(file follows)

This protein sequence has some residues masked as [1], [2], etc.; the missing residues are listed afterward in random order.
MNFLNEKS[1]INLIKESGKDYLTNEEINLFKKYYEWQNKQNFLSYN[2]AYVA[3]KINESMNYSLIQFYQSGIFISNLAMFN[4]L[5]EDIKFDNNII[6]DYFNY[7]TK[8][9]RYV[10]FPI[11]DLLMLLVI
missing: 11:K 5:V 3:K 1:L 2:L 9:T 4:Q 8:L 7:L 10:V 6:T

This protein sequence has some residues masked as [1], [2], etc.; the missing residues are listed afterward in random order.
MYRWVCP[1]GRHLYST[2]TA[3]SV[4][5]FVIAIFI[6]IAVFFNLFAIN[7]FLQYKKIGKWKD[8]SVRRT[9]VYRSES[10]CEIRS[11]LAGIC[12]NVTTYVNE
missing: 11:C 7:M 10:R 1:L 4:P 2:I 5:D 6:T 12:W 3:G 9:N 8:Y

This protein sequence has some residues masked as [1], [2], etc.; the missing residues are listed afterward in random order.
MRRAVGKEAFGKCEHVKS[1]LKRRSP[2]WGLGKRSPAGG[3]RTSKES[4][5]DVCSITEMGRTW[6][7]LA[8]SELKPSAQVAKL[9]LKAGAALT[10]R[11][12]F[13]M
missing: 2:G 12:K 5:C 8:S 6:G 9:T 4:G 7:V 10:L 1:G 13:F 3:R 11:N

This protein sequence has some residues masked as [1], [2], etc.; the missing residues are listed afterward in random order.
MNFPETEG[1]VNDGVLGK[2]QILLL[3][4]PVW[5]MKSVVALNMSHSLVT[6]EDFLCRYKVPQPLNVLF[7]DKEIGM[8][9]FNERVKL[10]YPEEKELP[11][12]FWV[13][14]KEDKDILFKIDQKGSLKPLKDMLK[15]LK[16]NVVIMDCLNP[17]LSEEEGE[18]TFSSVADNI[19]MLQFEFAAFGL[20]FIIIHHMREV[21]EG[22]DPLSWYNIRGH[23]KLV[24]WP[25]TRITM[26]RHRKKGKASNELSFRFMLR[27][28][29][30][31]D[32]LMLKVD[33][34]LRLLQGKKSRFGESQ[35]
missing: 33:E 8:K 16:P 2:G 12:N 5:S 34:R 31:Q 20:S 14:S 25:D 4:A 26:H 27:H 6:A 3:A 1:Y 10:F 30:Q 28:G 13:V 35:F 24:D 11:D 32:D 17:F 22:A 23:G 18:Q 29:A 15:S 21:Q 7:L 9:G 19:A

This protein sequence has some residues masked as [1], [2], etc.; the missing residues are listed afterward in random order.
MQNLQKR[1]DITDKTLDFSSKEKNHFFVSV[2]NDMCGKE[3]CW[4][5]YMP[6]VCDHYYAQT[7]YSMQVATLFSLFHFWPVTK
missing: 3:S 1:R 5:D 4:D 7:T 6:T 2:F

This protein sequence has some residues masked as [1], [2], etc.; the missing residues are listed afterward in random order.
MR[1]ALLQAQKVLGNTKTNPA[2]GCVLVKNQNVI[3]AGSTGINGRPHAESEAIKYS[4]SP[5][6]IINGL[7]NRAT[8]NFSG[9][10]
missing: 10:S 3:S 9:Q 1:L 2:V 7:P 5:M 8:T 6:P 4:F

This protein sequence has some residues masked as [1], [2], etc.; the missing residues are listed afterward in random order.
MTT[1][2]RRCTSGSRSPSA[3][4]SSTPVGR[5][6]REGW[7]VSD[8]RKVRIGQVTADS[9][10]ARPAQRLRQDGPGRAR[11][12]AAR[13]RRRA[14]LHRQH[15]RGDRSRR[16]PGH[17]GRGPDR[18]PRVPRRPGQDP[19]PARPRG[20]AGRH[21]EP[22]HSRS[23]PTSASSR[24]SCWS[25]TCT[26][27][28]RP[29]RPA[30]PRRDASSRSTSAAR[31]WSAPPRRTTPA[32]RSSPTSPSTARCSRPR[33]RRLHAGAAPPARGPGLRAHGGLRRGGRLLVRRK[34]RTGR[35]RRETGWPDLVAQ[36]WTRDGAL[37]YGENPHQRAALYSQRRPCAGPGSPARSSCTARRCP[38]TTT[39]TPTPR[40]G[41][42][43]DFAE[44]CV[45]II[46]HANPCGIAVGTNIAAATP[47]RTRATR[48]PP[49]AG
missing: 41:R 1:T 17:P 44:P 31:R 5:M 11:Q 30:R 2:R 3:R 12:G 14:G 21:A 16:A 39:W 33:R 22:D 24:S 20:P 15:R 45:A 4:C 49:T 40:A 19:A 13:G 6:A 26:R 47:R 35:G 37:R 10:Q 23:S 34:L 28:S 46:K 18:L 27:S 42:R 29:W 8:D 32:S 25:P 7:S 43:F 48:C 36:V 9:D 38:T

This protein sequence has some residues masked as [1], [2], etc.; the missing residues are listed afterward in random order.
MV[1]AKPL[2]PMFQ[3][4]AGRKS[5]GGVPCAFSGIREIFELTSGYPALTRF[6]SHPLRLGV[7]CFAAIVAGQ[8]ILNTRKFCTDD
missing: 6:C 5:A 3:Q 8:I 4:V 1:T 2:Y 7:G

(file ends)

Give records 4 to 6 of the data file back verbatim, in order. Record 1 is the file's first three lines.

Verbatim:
This protein sequence has some residues masked as [1], [2], etc.; the missing residues are listed afterward in random order.
MNFPETEG[1]VNDGVLGK[2]QILLL[3][4]PVW[5]MKSVVALNMSHSLVT[6]EDFLCRYKVPQPLNVLF[7]DKEIGM[8][9]FNERVKL[10]YPEEKELP[11][12]FWV[13][14]KEDKDILFKIDQKGSLKPLKDMLK[15]LK[16]NVVIMDCLNP[17]LSEEEGE[18]TFSSVADNI[19]MLQFEFAAFGL[20]FIIIHHMREV[21]EG[22]DPLSWYNIRGH[23]KLV[24]WP[25]TRITM[26]RHRKKGKASNELSFRFMLR[27][28][29][30][31]D[32]LMLKVD[33][34]LRLLQGKKSRFGESQ[35]
missing: 33:E 8:K 16:P 2:G 12:N 5:S 34:R 31:Q 20:S 14:S 25:D 4:A 26:H 27:H 6:A 3:A 1:Y 10:F 30:Q 28:G 13:V 35:F 24:D 11:D 32:D 17:F 22:A 23:G 18:Q 29:A 15:S 21:Q 7:L 9:G 19:A

This protein sequence has some residues masked as [1], [2], etc.; the missing residues are listed afterward in random order.
MQNLQKR[1]DITDKTLDFSSKEKNHFFVSV[2]NDMCGKE[3]CW[4][5]YMP[6]VCDHYYAQT[7]YSMQVATLFSLFHFWPVTK
missing: 3:S 1:R 5:D 4:D 7:T 6:T 2:F

This protein sequence has some residues masked as [1], [2], etc.; the missing residues are listed afterward in random order.
MR[1]ALLQAQKVLGNTKTNPA[2]GCVLVKNQNVI[3]AGSTGINGRPHAESEAIKYS[4]SP[5][6]IINGL[7]NRAT[8]NFSG[9][10]
missing: 10:S 3:S 9:Q 1:L 2:V 7:P 5:M 8:T 6:P 4:F